Every bookie in the world would shoot themselves if this happened, as Frozen is already considered The Greatest Animated Film Ever, a true cultural phenomenon, the saviour of all the teenage (and younger) girls in the world; it’s already been green-lit as a Broadway musical, a “Sing-A-Long” version is already playing in theatres, and the DVD will probably outsell the light bulb. But Hayao Miyazaki has stated that The Wind Rises will be his last feature film, it’s made for adults, it quietly takes the concept of animated feature films into new areas, and Hayao Miyazaki has stated it’s his last film. If Picasso was offering his last painting against a still-productive Warhol’s Soup Cans, which would you vote for? It’s that kind of choice.GomerSurprise-271x322

20 FEET FROM STARDOM WINS BEST FEATURE DOCUMENTARY

If this slight, feel-good peek at what is undoubtedly a fun and deserving subject wins over the ground-breaking, bold, challenging and completely original brain-f**k The Act of Killing, it may come as no surprise to anyone who prefers slight, feel-good movies about celebrity to bold, challenging mind-f**ks about mass political slaughter.

HER WINS ORIGINAL SCREENPLAY

There’s a lot of love for Spike Jonze’s Her, but not a lot of room to give it any awards. Here’s a spot; it would take a statue away from David O. Russell for American Hustle (isn’t that fun to say?) but in the last couple of weeks, not everyone is saying they liked that script nearly as much as the performances it inspired.

surprise-01ANYONE WINS BEST MAKEUP AND HAIRSTYLING

Dallas Buyers Club reportedly had a hair and makeup budget of $250, which was used to make sure that McConaughey and Jared Leto were always at the right stage of their HIV+ effects. This was really tricky, as the film had an independent film’s shooting schedule – that is, short and out of sequence. Although the actors lost weight, their characters still had to be leaner, and “sicker”, some days more than others. It’s really subtle work, the kind that doesn’t normally even get nominated here (see The Wolfman for the kind of film that wins the Oscar). Bad Grandpa’s makeup is astonishing, and really should win, as the whole film is predicated on that makeup being so good as to fool “civilians” (while they’re surreptitiously filmed) into believing Johnny Knoxville is 86. The thing going against it is that it’s a prank movie called Bad Grandpa. And The Lone Ranger just seems to be here as some sick joke. What’s missing is American Hustle, which used hair and makeup as an essential metaphor for its themes of artifice, illusion and trickery.

The Big Ones

Film Mafia now continues its prognostication and comment on the upcoming Event Of The Year. Comments welcome! And don’t forget to listen to the Movieland Podcast — click on the pic to your left.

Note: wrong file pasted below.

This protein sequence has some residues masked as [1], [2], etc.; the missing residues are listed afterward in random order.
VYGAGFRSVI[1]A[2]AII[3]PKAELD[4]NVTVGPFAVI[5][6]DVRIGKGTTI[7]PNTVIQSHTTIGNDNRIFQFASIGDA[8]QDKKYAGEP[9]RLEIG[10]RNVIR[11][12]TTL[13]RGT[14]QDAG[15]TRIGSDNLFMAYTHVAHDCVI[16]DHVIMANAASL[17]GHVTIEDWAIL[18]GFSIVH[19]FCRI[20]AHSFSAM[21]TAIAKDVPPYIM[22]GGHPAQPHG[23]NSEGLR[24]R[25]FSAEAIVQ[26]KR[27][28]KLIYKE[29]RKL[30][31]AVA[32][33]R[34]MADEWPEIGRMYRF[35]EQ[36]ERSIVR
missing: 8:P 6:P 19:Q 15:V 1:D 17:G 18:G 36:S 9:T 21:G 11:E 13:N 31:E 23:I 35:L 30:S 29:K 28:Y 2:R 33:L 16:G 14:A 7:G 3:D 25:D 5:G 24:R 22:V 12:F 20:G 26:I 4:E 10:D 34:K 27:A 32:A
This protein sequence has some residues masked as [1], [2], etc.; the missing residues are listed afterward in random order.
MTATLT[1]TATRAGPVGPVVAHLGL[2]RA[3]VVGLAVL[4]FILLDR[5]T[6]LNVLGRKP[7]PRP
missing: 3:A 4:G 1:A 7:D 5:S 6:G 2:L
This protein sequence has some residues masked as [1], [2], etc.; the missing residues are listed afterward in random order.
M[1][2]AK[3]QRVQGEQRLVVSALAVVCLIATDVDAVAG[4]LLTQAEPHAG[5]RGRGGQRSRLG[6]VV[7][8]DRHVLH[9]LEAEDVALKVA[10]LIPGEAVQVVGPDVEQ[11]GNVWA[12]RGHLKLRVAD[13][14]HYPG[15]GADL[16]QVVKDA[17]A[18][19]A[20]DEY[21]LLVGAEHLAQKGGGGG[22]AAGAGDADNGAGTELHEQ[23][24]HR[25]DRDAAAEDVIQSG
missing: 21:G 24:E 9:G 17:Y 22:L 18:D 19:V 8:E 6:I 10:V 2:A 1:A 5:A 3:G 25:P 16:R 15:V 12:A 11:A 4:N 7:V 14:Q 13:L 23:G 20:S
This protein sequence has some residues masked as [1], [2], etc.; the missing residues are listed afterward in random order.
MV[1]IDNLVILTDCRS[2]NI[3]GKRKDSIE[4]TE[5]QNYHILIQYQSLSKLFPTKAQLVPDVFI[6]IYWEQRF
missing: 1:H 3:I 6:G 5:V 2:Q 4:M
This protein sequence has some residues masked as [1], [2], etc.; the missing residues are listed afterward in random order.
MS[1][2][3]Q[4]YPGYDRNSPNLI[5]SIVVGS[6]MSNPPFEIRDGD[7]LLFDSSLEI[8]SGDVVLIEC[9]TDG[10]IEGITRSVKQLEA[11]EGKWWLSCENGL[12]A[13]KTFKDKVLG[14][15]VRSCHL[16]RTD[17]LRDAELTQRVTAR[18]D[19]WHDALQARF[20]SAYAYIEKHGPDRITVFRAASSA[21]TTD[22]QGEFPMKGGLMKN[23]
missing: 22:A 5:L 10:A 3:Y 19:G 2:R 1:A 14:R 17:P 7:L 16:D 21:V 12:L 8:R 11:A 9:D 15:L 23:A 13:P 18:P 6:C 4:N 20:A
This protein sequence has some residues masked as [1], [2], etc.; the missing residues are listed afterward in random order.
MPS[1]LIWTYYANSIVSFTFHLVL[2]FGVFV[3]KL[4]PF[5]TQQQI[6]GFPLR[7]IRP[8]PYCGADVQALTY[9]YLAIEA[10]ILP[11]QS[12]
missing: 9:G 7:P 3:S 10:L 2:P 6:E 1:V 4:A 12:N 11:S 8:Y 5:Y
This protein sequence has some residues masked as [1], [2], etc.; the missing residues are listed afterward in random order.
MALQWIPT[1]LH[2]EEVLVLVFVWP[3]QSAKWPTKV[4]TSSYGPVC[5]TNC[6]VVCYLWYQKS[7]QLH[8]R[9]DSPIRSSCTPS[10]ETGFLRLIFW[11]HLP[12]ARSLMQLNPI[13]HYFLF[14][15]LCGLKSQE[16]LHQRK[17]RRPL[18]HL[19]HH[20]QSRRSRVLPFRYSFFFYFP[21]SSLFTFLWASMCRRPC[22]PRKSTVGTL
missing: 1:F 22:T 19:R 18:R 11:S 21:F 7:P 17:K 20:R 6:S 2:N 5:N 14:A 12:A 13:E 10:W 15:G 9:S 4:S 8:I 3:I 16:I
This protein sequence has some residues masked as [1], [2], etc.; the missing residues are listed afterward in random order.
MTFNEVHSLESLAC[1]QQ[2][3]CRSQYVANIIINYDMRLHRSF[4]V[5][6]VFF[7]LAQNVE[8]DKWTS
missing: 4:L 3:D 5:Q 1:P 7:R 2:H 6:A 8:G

Best Director and Best Picture

Alfonso!
Alfonso!

As seems to happen more and more these days, these two categories are gonna split. As Ang Lee got Best Director for the astonishing technical virtuosity of Tiger On A Boat, sorry – Life Of Pi, so too will Alfonso Cuarón win Best Director for Gravity. And so he should. Cuarón did this: he imagined the unfilmable – and then he filmed it. The director’s branch of the Academy of Motion Picture Arts and Sciences all know this, and they’re going to give him the Oscar. It’s a lock. And so it should be…

Star Wars... not Best Picture.
Star Wars… not Best Picture.

But Gravity isn’t going to win Best Picture. It should, but it won’t. No matter how astonishing it is, it is Sci-Fi. Star Wars didn’t win, 2001: A Space Odyssey didn’t win. And those two, just like Gravity, deserved to win. Sci-Fi doesn’t win Best Picture at the Oscars.

2001... not Best Picture.
2001… not Best Picture.

You would think this left 12 Years A Slave for the Best Picture slot as a lock, but this isn’t necessarily the case. American Hustle is not just in the mix, it’s neck-a-neck. How can this be so? There are a few explanations. One is that 12 Years A Slave has a reputation of being a “difficult” watch because of “unprecedented brutality” (both unwarranted charges: Django Unchained was tougher in this regard – remember the Mandingo fight and the hot box?) The Academy’s membership remains at an average age of 63 years old. Some of those old geezers will simply not have watched the film. However, American Hustle is a breezy, easy watch, totally accessible to anyone, and will have been watched by everyone who got a screener (which is every single Academy member). This alone could easily put American Hustle onto the podium.

American Hustle... not just in the mix, but a 50/50 chance for The Big One.
American Hustle… not just in the mix, but a 50/50 chance for The Big One.

There’s also a brimming undercurrent of resentment – rarely vocalised but real enough – that America’s great slavery movie has been made by Britain (actually, America’s great slavery movie as made by America is Django Unchained). Director Steve McQueen is British, the cast is British. It’s a British movie about not only a uniquely American subject, but one that every single American is ashamed of. It’s kind of a fuck-you – or at least, is perceived by some as such.

By contrast, American Hustle is so American it even has “American” in the title.

Mcqueen... Too British?
Mcqueen… Too British?

So where to place your money on this one? I can’t call it. To me it’s a fifty-fifty between Slave and Hustle. If they were my awards to give (see the Movieland Awards elsewhere on this page) Gravity would win. But, if I had to give the award to Slave or Hustle, I’d give it to Slave. I loved them both, but a movie begins with the thought of making it, and I really appreciate that McQueen has taken an absolutely astonishing, fundamentally important historical text and given it the screen treatment it deserved, retaining its language, its idiosyncrasies (both main slavers are incredibly nuanced and strange as they are in the actual book) and its essential raison d’être, being the story of one man’s journey, as told by that man.f834f891-852d-428b-9aad-20113fe21194

But McQueen won’t be taking out that Best Director award. That’s all Cuarón.